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QUIT OR BE FIRED: Firefighters union calls for Pahrump chief to resign

Updated March 7, 2023 - 4:20 pm

The local firefighters union is calling for Pahrump Valley Fire & Rescue Chief Scott Lewis to resign — or face removal from his position — citing a 56-point list of health, safety and mismanagement concerns co-written by the union.

Members of Pahrump Valley Firefighters IAFF Local 4068 have expressed two votes of “no confidence” in Lewis since Feb. 6, with the most recent vote coming Monday when 82 percent of union members who cast ballots indicated that Lewis wasn’t fit to hold his job, according to reports from union representatives.

“…We are declaring a state of emergency within Pahrump Valley Fire Rescue and no confidence in Fire Chief Scott Lewis for the second time,” Local 4068 Union President Justin Snow wrote in an email sent early Tuesday morning to media and county officials. “[The union] respectfully requests a letter of resignation from Fire Chief Scott Lewis or for the town & county manager and Board of County Commissioners to remove him from his position immediately.”

Union members say they will censor Lewis during several upcoming industry conventions, and signaled they are done negotiating the merits of his more than 20-year tenure with the department.

“It is not our desire nor our intent to initiate a back-and-forth in a public space,” Snow said, adding that union officials wouldn’t be available for interviews or additional comments.

Chief Lewis told the Pahrump Valley Times that he’s aware of the union’s claims, but said he is “not commenting at this time.”

Tim Sutton, Pahrump’s town manager, issued a statement on Tuesday afternoon saying he was aware of the union’s vote. He called it an “unfortunate, retaliatory move” that he says was spurred by a few union leaders who were disgruntled after being “disciplined for endangering the public and passed over for a captain promotion.”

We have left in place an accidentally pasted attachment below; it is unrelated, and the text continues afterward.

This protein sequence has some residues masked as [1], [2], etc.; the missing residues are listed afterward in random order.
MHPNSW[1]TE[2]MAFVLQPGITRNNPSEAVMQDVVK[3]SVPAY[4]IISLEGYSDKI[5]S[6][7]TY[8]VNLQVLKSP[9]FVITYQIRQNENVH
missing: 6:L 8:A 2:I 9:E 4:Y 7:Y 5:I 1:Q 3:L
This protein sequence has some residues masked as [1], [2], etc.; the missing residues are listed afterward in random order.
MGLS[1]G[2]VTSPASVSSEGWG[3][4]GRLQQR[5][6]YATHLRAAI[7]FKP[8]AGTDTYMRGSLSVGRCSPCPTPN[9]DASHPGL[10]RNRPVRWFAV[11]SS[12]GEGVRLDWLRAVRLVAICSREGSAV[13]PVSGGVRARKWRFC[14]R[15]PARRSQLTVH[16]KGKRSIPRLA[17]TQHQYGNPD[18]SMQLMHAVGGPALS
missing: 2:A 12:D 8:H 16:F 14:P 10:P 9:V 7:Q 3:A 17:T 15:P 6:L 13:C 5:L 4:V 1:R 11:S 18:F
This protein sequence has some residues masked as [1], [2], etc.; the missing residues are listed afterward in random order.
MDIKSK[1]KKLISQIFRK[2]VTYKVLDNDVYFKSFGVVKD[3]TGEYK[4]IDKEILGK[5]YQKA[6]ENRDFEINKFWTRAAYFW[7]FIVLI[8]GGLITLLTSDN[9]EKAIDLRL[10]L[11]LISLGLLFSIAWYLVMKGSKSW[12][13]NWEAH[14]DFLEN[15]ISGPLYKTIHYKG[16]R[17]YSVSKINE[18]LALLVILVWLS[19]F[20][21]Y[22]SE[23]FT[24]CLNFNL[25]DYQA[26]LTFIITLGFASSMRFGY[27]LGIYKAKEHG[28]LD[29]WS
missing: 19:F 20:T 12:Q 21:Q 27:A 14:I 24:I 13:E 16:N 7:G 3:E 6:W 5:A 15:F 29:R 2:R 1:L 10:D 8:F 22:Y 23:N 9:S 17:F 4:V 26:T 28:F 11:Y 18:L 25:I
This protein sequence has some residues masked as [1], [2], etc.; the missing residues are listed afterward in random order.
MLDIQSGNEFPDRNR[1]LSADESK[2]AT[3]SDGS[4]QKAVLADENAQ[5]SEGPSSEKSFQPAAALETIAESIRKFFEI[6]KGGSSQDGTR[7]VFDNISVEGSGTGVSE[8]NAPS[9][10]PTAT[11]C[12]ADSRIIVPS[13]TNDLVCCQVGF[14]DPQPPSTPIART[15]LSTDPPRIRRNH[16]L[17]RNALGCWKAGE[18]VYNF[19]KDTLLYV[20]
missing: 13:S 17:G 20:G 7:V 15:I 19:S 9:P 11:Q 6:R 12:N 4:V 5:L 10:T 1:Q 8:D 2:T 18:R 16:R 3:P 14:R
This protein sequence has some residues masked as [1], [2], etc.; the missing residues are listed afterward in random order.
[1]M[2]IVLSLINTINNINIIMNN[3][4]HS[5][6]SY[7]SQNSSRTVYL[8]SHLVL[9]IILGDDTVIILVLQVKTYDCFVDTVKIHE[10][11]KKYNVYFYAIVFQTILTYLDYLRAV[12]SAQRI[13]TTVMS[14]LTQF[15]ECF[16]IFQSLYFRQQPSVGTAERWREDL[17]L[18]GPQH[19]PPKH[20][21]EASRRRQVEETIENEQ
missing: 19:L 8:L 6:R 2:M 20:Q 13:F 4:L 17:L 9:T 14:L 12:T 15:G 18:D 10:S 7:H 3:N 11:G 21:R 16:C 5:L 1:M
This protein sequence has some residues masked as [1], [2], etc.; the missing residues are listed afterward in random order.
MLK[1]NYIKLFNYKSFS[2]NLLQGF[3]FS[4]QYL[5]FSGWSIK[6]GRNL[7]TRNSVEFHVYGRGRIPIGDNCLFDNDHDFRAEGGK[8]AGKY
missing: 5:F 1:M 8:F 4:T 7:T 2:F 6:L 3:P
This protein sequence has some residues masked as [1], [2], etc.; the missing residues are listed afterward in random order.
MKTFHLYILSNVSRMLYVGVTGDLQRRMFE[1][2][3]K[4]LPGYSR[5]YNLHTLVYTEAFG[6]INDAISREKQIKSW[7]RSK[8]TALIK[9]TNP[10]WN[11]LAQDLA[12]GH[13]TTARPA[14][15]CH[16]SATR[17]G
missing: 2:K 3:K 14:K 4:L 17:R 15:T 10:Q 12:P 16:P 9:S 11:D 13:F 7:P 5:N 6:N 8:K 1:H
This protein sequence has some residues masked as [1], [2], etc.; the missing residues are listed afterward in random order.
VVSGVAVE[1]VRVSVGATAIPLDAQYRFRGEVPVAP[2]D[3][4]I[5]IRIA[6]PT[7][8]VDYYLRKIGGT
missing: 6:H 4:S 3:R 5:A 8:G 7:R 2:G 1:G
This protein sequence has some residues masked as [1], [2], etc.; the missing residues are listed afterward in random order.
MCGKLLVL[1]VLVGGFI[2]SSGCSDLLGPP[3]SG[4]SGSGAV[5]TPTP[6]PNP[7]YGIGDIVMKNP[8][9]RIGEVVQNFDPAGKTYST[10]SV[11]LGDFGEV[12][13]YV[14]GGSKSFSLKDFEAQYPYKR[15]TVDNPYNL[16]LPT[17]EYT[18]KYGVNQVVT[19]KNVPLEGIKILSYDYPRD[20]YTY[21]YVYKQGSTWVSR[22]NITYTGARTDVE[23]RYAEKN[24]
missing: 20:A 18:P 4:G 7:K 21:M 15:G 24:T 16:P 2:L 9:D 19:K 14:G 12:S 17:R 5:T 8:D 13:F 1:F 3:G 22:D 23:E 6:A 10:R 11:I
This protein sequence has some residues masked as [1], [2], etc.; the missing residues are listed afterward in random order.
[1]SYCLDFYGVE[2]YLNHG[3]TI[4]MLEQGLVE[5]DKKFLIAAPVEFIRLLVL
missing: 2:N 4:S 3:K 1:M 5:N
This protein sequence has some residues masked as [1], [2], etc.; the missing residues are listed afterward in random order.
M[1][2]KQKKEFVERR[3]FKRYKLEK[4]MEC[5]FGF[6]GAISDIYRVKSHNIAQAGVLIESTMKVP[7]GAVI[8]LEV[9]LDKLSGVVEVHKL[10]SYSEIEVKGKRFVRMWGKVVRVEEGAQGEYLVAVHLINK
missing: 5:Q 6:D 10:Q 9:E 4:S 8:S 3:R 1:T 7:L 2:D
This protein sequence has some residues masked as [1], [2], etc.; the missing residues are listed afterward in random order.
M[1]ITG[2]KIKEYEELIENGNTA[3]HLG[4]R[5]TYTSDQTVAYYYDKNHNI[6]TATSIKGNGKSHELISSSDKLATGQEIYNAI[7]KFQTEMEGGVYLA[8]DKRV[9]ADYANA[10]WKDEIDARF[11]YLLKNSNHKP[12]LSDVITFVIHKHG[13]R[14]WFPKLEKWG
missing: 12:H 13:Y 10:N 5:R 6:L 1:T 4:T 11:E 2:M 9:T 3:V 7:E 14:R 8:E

“Several of the concerns raised during the vote are legitimate,” Sutton acknowledged in his statement. “However, these are more properly addressed during the collective bargaining process.

“The town recognizes the long hours our first responders put in and the dangerous, even life-threatening situations they encounter on a daily basis,” Sutton said. “The town is committed to addressing issues raised by the union in the appropriate forums with the resources available.”

‘It was always burning’

The local firefighters union was established in September 2000, a little more than a year after Pahrump Valley Fire & Rescue hired its first paid firefighter.

Pahrump hired Chief Lewis in 2002, and he has served with the department since then.

Union members took their first vote of no confidence against Lewis more than a decade ago, when they raised concerns about his leadership in September 2012 and asked the former town manager and other top officials to consider removing him as chief.

But the union’s warnings were ignored for years, members claim, and at least seven current members who were employed in 2012 say that “many of the concerns regarding health, safety and mismanagement of Pahrump Valley Fire Rescue that were listed then remain an ongoing issue to this date.”

In the past decade, Pahrump’s firefighters have suffered some of the highest turnover and vacancy rates in the state under the leadership of Lewis, the union claims.

“Despite our best efforts over the past decade to exhaust all options, excluding legal action, we have been unable to correct the ongoing issues affecting public safety, firefighter safety, the treatment of firefighters and poor morale in Pahrump Valley Fire Rescue,” the union members wrote in their appeal to elected officials to find a replacement for Lewis. “It will be no easy task to restore the fire department from its current condition and reputation.”

But Sutton said that IAFF members and town officials have a history of “productive collective bargaining.”

“[We] have successfully ratified several collective agreements since the last vote of no confidence… To claim that no positive changes have occurred with PVFRS in the interim is disingenuous and diminishes the hard bargaining work done by Chief Lewis, town management, and, ironically, the union’s own bargaining representatives,” Sutton said.

Contact Editor Brent Schanding at bschanding@pvtimes.com

Selwyn Harris contributed to this report.

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